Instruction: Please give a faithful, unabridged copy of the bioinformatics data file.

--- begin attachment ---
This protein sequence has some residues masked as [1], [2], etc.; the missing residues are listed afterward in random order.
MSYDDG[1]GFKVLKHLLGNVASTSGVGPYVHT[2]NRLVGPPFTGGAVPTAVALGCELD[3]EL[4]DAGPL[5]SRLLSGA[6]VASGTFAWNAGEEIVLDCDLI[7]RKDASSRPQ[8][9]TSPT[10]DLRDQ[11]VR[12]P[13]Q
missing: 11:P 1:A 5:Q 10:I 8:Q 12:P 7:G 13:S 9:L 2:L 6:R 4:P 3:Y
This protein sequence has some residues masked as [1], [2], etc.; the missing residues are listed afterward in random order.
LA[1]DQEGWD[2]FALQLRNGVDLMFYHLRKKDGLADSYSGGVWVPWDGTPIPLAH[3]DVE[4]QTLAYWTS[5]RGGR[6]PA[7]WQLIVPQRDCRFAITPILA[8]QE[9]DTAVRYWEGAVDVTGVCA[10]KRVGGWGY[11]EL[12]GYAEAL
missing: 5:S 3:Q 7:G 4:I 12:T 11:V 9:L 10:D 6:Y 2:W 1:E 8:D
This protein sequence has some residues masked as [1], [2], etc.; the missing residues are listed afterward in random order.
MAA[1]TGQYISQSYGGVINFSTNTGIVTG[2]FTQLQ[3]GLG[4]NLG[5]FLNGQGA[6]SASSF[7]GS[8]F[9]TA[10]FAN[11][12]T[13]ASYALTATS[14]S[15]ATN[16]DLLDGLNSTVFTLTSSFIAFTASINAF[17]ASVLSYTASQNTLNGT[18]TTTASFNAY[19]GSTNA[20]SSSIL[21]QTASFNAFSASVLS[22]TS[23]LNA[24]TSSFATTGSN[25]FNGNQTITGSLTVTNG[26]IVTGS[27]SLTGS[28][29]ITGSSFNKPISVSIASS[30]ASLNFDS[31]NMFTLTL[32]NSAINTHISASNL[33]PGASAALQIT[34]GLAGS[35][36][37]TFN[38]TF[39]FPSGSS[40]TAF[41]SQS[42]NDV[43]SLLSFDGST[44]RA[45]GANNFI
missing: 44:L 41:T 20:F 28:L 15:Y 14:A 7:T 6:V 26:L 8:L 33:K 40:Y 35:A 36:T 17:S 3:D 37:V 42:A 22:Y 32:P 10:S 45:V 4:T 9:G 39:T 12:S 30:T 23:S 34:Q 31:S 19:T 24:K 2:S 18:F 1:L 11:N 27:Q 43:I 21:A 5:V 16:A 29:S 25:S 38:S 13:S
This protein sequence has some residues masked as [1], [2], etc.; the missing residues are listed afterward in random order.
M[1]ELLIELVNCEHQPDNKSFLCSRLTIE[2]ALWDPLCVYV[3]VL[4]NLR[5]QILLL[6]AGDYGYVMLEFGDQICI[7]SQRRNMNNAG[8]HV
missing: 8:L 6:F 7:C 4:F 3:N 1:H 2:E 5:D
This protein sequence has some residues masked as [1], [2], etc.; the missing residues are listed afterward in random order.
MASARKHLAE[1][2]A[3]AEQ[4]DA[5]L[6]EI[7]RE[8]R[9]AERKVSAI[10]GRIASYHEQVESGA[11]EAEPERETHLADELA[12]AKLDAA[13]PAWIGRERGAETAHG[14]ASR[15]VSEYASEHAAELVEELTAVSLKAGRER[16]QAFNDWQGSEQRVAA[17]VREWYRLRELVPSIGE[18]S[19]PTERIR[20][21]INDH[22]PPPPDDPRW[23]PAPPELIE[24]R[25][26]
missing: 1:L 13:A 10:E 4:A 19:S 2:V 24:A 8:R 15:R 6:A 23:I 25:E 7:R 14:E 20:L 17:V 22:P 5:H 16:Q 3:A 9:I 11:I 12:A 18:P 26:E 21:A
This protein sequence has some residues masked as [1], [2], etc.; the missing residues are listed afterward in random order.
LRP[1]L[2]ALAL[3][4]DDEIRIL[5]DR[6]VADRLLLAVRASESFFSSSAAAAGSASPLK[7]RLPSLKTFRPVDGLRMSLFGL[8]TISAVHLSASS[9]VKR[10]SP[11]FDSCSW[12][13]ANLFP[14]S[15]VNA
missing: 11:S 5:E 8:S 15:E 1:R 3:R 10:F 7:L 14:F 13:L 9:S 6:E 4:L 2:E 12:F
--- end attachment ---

This protein sequence has some residues masked as [1], [2], etc.; the missing residues are listed afterward in random order.
MSYDDG[1]GFKVLKHLLGNVASTSGVGPYVHT[2]NRLVGPPFTGGAVPTAVALGCELD[3]EL[4]DAGPL[5]SRLLSGA[6]VASGTFAWNAGEEIVLDCDLI[7]RKDASSRPQ[8][9]TSPT[10]DLRDQ[11]VR[12]P[13]Q
missing: 11:P 1:A 5:Q 10:I 8:Q 12:P 7:G 13:S 9:L 2:L 6:R 4:P 3:Y
This protein sequence has some residues masked as [1], [2], etc.; the missing residues are listed afterward in random order.
LA[1]DQEGWD[2]FALQLRNGVDLMFYHLRKKDGLADSYSGGVWVPWDGTPIPLAH[3]DVE[4]QTLAYWTS[5]RGGR[6]PA[7]WQLIVPQRDCRFAITPILA[8]QE[9]DTAVRYWEGAVDVTGVCA[10]KRVGGWGY[11]EL[12]GYAEAL
missing: 5:S 3:Q 7:G 4:I 12:T 11:V 9:L 10:D 6:Y 2:W 1:E 8:D
This protein sequence has some residues masked as [1], [2], etc.; the missing residues are listed afterward in random order.
MAA[1]TGQYISQSYGGVINFSTNTGIVTG[2]FTQLQ[3]GLG[4]NLG[5]FLNGQGA[6]SASSF[7]GS[8]F[9]TA[10]FAN[11][12]T[13]ASYALTATS[14]S[15]ATN[16]DLLDGLNSTVFTLTSSFIAFTASINAF[17]ASVLSYTASQNTLNGT[18]TTTASFNAY[19]GSTNA[20]SSSIL[21]QTASFNAFSASVLS[22]TS[23]LNA[24]TSSFATTGSN[25]FNGNQTITGSLTVTNG[26]IVTGS[27]SLTGS[28][29]ITGSSFNKPISVSIASS[30]ASLNFDS[31]NMFTLTL[32]NSAINTHISASNL[33]PGASAALQIT[34]GLAGS[35][36][37]TFN[38]TF[39]FPSGSS[40]TAF[41]SQS[42]NDV[43]SLLSFDGST[44]RA[45]GANNFI
missing: 44:L 41:T 20:F 28:L 15:Y 14:A 7:T 6:V 26:L 8:L 33:K 40:Y 35:A 36:T 17:S 3:D 37:V 42:A 22:Y 32:P 10:S 45:V 4:T 9:G 39:T 12:S 30:T 23:S 34:Q 31:S 19:T 24:K 2:S 18:F 1:L 11:N 27:Q 43:I 21:A 5:V 16:A 29:S 25:S 38:S 13:S
This protein sequence has some residues masked as [1], [2], etc.; the missing residues are listed afterward in random order.
M[1]ELLIELVNCEHQPDNKSFLCSRLTIE[2]ALWDPLCVYV[3]VL[4]NLR[5]QILLL[6]AGDYGYVMLEFGDQICI[7]SQRRNMNNAG[8]HV
missing: 8:L 6:F 7:C 4:F 3:N 1:H 2:E 5:D
This protein sequence has some residues masked as [1], [2], etc.; the missing residues are listed afterward in random order.
MASARKHLAE[1][2]A[3]AEQ[4]DA[5]L[6]EI[7]RE[8]R[9]AERKVSAI[10]GRIASYHEQVESGA[11]EAEPERETHLADELA[12]AKLDAA[13]PAWIGRERGAETAHG[14]ASR[15]VSEYASEHAAELVEELTAVSLKAGRER[16]QAFNDWQGSEQRVAA[17]VREWYRLRELVPSIGE[18]S[19]PTERIR[20][21]INDH[22]PPPPDDPRW[23]PAPPELIE[24]R[25][26]
missing: 1:L 13:A 10:E 4:A 19:S 2:V 24:A 8:R 15:R 6:A 23:I 25:E 7:R 14:E 20:L 17:V 22:P 5:H 16:Q 3:A 9:I 11:I 12:A 18:P 26:E 21:A
This protein sequence has some residues masked as [1], [2], etc.; the missing residues are listed afterward in random order.
LRP[1]L[2]ALAL[3][4]DDEIRIL[5]DR[6]VADRLLLAVRASESFFSSSAAAAGSASPLK[7]RLPSLKTFRPVDGLRMSLFGL[8]TISAVHLSASS[9]VKR[10]SP[11]FDSCSW[12][13]ANLFP[14]S[15]VNA
missing: 11:S 5:E 8:S 15:E 1:R 3:R 10:F 7:L 14:F 13:L 9:S 6:E 4:L 2:E 12:F